I would think it's more of a Darwinian aesthetic. (Have you read Denis Dutton and others on this?) That way, it doesn't have to be transcendent, whatever that is, but is nevertheless reductively and universally humanistic. Looking at works and objects as products of a culture and no more is what makes them artifacts. Seeing them, and being able to see them, in terms of our culture, or another culture, is what makes them art. Since we are ultimately all the same, look beyond culture to what forms culture, and then at some point in some universal common appreciation there is no artistic difference, only the culturally superficial one. Appreciating something as a spoor of a historical context is not recognizing that something as art.
   98. Morty Causa Posted: February 06, 2014 at 03:23 PM (#4652737)
James Agee: D.W. Griffth, Remembered

As Ebert said, never has a great film critic lavished so much praise on a great film maker. It's a fine essay, in and of itself, even if you think it's over the top.

This was the one time in movie history that a man of great ability worked freely, in an unspoiled medium, for an unspoiled audience, on a majestic theme which involved all that he was; and brought to it, besides his abilities as an inventor and artist, absolute passion, pity, courage, and honesty. "The Birth of a Nation" is equal with Brady's photographs, Lincoln's speeches, Whitman's war poems; for all its imperfections and absurdities it is equal, in fact, to the best work that has been done in this country. And among moving pictures it is alone, not necessarily as "the greatest" -- whatever that means -- but as the one great epic, tragic film.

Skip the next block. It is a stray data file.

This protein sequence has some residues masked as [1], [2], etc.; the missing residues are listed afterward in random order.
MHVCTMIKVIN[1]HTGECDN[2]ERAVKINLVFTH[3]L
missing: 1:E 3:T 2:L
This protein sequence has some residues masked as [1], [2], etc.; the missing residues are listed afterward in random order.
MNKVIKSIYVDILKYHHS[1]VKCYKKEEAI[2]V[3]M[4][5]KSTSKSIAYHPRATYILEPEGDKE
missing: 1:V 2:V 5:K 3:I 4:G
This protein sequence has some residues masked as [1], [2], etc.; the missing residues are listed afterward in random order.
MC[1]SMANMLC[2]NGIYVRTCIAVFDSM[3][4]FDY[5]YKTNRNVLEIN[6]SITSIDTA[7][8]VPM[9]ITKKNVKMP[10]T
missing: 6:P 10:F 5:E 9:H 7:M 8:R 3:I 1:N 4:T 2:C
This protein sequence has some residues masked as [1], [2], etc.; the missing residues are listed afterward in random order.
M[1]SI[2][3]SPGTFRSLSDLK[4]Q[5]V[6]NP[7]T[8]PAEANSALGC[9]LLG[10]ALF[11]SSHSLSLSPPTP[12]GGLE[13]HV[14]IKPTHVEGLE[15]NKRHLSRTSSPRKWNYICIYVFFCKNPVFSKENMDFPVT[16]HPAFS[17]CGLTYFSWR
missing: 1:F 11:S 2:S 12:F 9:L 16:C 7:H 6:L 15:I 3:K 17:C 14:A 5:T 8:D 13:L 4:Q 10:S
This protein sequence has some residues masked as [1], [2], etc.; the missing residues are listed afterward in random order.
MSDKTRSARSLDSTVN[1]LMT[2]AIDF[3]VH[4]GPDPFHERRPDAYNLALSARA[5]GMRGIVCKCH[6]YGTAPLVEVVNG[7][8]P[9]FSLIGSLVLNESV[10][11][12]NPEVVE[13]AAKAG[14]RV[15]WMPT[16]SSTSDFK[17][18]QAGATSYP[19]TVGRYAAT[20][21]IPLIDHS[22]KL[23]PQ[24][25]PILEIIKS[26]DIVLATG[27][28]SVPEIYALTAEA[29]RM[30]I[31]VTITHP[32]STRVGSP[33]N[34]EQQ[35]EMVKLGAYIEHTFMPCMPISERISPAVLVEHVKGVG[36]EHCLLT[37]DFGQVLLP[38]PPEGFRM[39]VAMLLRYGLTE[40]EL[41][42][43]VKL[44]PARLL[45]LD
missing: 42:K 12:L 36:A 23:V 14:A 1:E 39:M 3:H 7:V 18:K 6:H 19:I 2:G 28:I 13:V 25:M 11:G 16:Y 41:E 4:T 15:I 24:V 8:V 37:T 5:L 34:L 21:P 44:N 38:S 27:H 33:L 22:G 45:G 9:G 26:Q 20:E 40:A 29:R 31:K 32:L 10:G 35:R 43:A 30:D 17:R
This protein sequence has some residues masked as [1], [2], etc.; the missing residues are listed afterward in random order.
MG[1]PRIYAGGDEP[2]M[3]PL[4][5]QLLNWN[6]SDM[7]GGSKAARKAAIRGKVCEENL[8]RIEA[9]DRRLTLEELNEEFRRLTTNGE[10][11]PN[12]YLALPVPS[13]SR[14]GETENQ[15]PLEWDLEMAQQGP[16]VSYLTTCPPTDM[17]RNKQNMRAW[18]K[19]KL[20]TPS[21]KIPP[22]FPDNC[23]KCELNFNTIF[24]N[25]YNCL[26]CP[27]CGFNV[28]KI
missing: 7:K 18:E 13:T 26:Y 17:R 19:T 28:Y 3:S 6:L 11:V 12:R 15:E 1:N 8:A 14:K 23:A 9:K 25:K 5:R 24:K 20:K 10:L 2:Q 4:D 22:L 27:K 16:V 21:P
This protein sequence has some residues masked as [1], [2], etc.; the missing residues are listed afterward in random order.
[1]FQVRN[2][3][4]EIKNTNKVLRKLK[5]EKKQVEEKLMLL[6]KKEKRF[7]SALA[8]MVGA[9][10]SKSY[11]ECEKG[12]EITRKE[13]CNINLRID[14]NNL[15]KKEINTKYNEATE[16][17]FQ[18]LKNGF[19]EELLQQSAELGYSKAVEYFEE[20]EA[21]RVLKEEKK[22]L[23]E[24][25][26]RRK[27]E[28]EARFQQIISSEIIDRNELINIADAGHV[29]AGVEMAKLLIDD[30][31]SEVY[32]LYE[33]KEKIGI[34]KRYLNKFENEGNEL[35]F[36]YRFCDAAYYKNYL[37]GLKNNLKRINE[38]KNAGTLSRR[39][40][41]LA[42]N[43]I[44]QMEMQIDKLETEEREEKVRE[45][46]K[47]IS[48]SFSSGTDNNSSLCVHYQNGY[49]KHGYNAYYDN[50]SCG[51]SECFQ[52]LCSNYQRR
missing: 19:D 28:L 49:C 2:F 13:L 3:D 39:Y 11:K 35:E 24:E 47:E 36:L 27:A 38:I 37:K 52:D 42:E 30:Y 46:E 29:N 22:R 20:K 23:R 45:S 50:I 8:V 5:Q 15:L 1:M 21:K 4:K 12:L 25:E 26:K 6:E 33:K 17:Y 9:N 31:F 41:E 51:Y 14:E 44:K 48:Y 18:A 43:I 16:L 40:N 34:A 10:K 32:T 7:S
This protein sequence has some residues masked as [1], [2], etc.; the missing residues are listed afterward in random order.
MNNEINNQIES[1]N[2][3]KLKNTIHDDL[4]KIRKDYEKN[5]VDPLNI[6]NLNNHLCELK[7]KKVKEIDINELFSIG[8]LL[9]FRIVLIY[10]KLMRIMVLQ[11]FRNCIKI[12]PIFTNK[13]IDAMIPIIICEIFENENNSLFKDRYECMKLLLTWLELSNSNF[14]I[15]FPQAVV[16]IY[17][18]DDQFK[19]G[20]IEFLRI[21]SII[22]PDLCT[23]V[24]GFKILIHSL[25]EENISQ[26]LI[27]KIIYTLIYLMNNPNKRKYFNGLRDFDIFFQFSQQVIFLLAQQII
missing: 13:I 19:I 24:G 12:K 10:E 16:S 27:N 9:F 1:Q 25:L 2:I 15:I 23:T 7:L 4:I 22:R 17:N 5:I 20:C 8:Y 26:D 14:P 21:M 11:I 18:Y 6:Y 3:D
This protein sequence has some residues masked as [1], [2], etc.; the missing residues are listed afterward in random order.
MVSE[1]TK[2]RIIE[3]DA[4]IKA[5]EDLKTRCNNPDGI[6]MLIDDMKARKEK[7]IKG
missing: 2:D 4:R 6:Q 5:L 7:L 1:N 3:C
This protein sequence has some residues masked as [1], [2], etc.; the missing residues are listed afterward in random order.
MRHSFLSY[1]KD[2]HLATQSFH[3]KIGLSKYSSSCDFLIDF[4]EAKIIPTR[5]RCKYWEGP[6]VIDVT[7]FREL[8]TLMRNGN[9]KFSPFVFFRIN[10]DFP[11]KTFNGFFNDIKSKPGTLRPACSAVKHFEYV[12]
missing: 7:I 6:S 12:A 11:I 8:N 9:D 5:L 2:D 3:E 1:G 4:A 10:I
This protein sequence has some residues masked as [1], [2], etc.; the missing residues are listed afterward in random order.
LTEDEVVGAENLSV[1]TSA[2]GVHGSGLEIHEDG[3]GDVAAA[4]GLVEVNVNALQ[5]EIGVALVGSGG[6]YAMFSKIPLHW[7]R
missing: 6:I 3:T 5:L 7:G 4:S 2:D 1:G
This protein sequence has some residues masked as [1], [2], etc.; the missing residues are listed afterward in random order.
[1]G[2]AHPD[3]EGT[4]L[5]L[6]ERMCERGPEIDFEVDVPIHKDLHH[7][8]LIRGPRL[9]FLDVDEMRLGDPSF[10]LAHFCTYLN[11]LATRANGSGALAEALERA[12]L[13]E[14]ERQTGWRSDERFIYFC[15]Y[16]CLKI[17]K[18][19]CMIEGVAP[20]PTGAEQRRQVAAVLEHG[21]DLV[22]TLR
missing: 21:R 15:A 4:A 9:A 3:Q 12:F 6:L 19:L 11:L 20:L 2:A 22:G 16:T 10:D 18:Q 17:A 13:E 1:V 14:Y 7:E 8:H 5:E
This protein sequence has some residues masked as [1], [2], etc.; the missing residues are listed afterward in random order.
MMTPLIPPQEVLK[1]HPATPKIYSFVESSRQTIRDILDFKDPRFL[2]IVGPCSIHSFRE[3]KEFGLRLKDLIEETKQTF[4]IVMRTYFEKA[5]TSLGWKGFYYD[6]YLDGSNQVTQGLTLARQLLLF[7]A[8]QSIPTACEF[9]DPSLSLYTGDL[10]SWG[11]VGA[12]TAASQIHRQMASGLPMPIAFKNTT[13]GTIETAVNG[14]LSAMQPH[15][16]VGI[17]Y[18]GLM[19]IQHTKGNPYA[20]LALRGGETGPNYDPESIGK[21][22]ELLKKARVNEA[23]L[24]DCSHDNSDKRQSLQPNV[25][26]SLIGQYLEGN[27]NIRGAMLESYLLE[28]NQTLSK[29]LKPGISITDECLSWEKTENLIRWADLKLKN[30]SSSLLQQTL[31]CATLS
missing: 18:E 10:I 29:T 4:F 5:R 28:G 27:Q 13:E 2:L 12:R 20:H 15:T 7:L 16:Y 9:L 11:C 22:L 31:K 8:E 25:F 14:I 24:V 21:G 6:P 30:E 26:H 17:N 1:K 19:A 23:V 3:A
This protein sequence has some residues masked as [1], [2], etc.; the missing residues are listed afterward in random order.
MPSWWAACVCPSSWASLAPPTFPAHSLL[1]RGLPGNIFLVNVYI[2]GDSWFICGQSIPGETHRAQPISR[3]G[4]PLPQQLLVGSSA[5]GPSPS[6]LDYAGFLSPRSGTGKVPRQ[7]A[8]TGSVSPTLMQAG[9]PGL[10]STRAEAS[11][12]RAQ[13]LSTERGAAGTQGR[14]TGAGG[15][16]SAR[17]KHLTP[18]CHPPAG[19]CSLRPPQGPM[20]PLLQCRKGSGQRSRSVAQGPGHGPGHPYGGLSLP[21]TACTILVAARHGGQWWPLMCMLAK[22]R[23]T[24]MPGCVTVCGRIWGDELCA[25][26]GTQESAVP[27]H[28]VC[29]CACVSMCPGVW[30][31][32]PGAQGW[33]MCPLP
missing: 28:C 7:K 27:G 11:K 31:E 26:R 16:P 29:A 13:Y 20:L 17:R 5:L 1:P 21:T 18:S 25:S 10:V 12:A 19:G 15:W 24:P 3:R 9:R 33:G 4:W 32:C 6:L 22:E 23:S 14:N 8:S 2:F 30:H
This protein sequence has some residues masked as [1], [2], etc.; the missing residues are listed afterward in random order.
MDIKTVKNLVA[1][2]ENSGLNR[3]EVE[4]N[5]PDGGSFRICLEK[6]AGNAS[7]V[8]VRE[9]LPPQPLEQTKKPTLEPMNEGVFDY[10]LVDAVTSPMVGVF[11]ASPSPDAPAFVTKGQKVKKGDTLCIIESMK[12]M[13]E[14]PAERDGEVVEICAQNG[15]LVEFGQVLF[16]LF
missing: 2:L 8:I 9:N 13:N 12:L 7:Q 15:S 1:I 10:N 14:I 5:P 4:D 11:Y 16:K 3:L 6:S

99. Greg K Posted: February 06, 2014 at 03:25 PM (#4652739)
Instead of always wanting to superimpose present ideologies and sentiment on the past, we maybe could do something different: we might try to actually understand the past as best as we can know how it actually was, how the time and place was understood at that time and place, and that means giving all sides their due. If you can’t do that, you’re just politicking for your side. That, like Wayne v. Olivier, is amusing, even interesting in its own right, but is a Merry-Go-Round, because if that’s what you’re going to do, your opponent will say that’s how I’ll play it, too. And we never get off the good/evil circular track of calling each other names and pretending we’re superior. Art, though, strives to reduce all that to essences and fundamentals that are substrate neutral. But for the doctrinaire ideologue that is like sunshine to a vampire. I know, it harshes the buzz that comes with strutting that Messiah complex.


Bolded part makes a lot of sense to me, and seems to be an admirable goal...one I certainly strive for. I'm not sure how you get from there to universal essences though.
   100. Slivers of Maranville descends into chaos (SdeB) Posted: February 06, 2014 at 03:25 PM (#4652740)
I disagree that culture is 'superficial'. It's no more superficial than our internal organs. I reject the distinction between 'art' and 'artifact'. "Art" is a concept created in the 18th century; most cultures don't even have a word for it. I am an art historian and an archaeologist; I study both fine statues and humble cooking pots. I think it's a mistake to reify 'art' into some kind of transcendent thing.